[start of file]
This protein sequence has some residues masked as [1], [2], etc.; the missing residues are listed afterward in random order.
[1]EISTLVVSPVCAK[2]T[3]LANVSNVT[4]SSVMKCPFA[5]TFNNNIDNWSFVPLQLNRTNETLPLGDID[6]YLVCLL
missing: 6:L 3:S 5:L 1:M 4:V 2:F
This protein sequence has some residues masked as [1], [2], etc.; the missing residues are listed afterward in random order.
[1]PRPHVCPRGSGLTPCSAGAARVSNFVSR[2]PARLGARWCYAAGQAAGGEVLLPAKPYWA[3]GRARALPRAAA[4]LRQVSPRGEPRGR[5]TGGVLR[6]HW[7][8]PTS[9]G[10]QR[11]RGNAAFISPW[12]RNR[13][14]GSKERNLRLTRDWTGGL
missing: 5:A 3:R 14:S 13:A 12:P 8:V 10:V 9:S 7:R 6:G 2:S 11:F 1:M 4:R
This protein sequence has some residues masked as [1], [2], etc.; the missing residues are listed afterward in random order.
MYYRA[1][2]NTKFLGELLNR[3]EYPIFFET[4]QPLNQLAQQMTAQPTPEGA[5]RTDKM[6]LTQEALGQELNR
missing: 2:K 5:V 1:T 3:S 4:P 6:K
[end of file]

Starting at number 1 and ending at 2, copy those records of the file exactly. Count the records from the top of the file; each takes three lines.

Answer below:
This protein sequence has some residues masked as [1], [2], etc.; the missing residues are listed afterward in random order.
[1]EISTLVVSPVCAK[2]T[3]LANVSNVT[4]SSVMKCPFA[5]TFNNNIDNWSFVPLQLNRTNETLPLGDID[6]YLVCLL
missing: 6:L 3:S 5:L 1:M 4:V 2:F
This protein sequence has some residues masked as [1], [2], etc.; the missing residues are listed afterward in random order.
[1]PRPHVCPRGSGLTPCSAGAARVSNFVSR[2]PARLGARWCYAAGQAAGGEVLLPAKPYWA[3]GRARALPRAAA[4]LRQVSPRGEPRGR[5]TGGVLR[6]HW[7][8]PTS[9]G[10]QR[11]RGNAAFISPW[12]RNR[13][14]GSKERNLRLTRDWTGGL
missing: 5:A 3:R 14:S 13:A 12:P 8:V 10:V 9:S 7:R 6:G 2:S 11:F 1:M 4:R